It has almost been a century since the International Society of Arboriculture (ISA) was formed in 1924 and at the time, there were only 40 members. Today, it is a global society with membership spreading beyond United States borders. The internationalization of the organization led to the adoption of its current name in 1976, which also ushered its role as a dynamic medium for an arborist to share experience and knowledge to benefit the society’s members throughout the world.
By coordinating meetups, conferences and knowledge repositories for arborists, the organization works as an avenue for building individual careers, an employer and a general source of information for the better understanding of trees, tree service and tree care. It fosters research and education of professionals and makes it possible for tree care consumers to get the best advice and care services.
Starting out as a marriage of convenience, the International Society of Arboriculture was for progressive commercial arborists and scientists researching on trees. After several conferences, it was apparent that a formal organization would serve the interests of both entities and for the sake of neutrality, the commercial arborists were denied office positions though they played an important part in the organization of conferences.
Latest research findings passed on quickly to become standard practice and arborists identified new tools and demand for their trade by reading the news from the organization. Field days became a common feature for members, who got to interact with suppliers and vendors of the latest arborist tools for domestic and large-scale commercial deployments. The service became professional and consumers would be able to identify reputable arborists based on their membership claim to the organization. According to Robert Thompson, owner of Palmetto Tree Service, gaining status as a “certified arborist” includes a large amount of study and then passing an examination before the ISA gives the title and allows an arborist to claim it.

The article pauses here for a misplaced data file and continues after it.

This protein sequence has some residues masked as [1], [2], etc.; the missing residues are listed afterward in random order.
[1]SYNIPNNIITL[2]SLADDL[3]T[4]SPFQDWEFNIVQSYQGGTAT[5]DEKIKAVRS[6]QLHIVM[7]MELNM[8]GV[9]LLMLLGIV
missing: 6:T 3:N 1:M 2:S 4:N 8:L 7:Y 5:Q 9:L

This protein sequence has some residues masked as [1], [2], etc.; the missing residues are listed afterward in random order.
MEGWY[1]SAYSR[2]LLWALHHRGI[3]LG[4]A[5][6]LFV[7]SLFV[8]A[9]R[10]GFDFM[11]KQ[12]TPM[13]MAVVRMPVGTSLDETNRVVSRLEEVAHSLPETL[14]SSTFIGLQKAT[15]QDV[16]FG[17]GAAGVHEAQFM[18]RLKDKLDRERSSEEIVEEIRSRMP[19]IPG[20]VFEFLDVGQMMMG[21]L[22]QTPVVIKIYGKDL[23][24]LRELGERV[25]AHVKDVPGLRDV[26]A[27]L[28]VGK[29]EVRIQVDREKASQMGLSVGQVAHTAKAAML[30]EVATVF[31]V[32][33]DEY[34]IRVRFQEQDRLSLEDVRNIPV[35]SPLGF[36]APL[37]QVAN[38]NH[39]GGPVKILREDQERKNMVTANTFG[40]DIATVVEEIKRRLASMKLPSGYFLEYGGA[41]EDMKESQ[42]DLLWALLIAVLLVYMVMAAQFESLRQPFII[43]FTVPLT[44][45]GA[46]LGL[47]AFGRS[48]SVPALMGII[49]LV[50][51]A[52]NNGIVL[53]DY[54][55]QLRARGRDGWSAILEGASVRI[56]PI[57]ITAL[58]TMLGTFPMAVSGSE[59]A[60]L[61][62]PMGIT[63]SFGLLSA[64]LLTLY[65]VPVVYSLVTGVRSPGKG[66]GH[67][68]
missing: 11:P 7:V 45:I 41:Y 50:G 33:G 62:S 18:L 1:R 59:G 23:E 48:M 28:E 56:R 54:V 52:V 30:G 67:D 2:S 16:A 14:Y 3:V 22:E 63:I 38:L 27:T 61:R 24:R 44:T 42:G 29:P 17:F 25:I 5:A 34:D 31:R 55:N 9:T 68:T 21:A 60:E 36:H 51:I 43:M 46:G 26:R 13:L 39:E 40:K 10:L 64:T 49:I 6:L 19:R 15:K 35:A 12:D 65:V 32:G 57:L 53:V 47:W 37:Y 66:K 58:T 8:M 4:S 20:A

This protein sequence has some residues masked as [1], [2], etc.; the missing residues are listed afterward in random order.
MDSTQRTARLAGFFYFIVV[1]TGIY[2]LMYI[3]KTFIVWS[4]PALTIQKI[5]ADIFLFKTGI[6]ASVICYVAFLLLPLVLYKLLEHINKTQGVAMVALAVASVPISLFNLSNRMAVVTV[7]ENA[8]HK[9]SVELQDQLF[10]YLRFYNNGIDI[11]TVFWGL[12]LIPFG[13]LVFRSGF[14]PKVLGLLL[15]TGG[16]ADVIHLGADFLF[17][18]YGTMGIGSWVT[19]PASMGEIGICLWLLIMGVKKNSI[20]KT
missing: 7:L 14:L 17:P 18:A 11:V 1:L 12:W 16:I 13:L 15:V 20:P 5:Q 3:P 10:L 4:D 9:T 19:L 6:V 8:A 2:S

By 1970s, professional affiliations became common with groups of local arborists designated by municipalities or commercial interests becoming part of the organization. The groups and trust funds increased the investments of commercial and research interest into arboriculture and led to the development of sophisticated machines for tree growing and care. Since then, professionalism in tree climbing, cutting, trimming, and medication became specialized service areas targeting consumers.
The dawn of the internet also helped to spread the reach and relevancy of the International Society of Arboriculture. A visible role for the organization has been to assist professional arborists in building the industry. Its aim was for fast and efficient discovery and application of solutions to consumers and to challenges affecting the industry. Going forward, it seeks to foster research and education for the care and preservation of trees.